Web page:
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Leukemia. 2017 Jul;31(7):1482-1490. doi: 10.1038/leu.2017.113. Epub 2017 Apr 7.

Measurable residual disease testing in acute myeloid leukaemia.

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Myeloid Malignancies Section, Hematology Branch, National Heart, Lung, and Blood Institute, National Institutes of Health, Bethesda, MD, USA.
Haematology Research Centre, Division of Experimental Medicine, Department of Medicine, Imperial College London, London, UK.
Division of Hematology Products, Office of Hematology and Oncology Products, Center for Drug Evaluation and Research, U.S. Food and Drug Administration, Silver Spring, MD, USA.
Division of Hematology, VU University Medical Center, Amsterdam, The Netherlands.
Clinical Research Division, Fred Hutchinson Cancer Research Center, Seattle, WA, USA.
Department of Medicine, Division of Hematology, University of Washington, Seattle, WA, USA.
Department of Epidemiology, University of Washington, Seattle, WA, USA.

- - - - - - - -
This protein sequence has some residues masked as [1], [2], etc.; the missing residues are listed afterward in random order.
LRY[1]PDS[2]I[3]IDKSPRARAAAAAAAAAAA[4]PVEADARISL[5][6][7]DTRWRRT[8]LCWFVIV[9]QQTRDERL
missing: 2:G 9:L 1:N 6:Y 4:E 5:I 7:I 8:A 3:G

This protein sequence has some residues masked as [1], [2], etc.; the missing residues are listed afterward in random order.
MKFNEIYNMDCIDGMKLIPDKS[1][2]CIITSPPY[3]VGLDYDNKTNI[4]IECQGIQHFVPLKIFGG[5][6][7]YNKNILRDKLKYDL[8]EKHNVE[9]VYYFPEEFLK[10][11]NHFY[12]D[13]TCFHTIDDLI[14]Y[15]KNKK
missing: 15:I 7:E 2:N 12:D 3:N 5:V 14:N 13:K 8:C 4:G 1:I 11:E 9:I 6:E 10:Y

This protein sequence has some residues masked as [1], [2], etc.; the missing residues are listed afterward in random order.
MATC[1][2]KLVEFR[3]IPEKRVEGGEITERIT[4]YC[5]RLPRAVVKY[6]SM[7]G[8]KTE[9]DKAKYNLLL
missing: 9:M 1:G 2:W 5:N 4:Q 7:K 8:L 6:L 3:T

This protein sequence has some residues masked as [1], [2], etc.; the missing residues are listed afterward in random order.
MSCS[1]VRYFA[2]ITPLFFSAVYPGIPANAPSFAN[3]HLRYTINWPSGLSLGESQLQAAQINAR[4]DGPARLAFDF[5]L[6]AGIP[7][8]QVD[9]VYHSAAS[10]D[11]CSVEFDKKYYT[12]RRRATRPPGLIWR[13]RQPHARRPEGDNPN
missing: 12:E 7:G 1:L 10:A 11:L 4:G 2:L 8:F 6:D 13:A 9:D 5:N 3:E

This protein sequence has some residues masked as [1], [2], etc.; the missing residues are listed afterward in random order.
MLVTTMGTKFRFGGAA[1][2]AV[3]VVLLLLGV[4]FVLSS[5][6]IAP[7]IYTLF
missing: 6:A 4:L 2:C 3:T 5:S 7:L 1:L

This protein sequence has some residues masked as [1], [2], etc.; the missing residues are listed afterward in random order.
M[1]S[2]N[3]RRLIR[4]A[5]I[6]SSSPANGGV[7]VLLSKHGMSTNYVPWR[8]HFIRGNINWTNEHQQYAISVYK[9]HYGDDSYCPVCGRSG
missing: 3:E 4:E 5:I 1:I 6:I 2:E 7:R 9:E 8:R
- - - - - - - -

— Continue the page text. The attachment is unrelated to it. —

There is considerable interest in developing techniques to detect and/or quantify remaining leukaemia cells termed measurable or, less precisely, minimal residual disease (MRD) in persons with acute myeloid leukaemia (AML) in complete remission defined by cytomorphological criteria. An important reason for AML MRD-testing is the possibility of estimating the likelihood (and timing) of leukaemia relapse. A perfect MRD-test would precisely quantify leukaemia cells biologically able and likely to cause leukaemia relapse within a defined interval. AML is genetically diverse and there is currently no uniform approach to detecting such cells. Several technologies focused on immune phenotype or cytogenetic and/or molecular abnormalities have been developed, each with advantages and disadvantages. Many studies report a positive MRD-test at diverse time points during AML therapy identifies persons with a higher risk of leukaemia relapse compared with those with a negative MRD-test even after adjusting for other prognostic and predictive variables. No MRD-test in AML has perfect sensitivity and specificity for relapse prediction at the cohort- or subject levels and there are substantial rates of false-positive and -negative tests. Despite these limitations, correlations between MRD-test results and relapse risk have generated interest in MRD-test result-directed therapy interventions. However, convincing proof that a specific intervention will reduce relapse risk in persons with a positive MRD-test is lacking and needs testing in randomized trials. Routine clinical use of MRD-testing requires further refinements and standardization/harmonization of assay platforms and results reporting. Such data are needed to determine whether results of MRD-testing can be used as a surrogate end point in AML therapy trials. This could make drug-testing more efficient and accelerate regulatory approvals. Although MRD-testing in AML has advanced substantially, much remains to be done.

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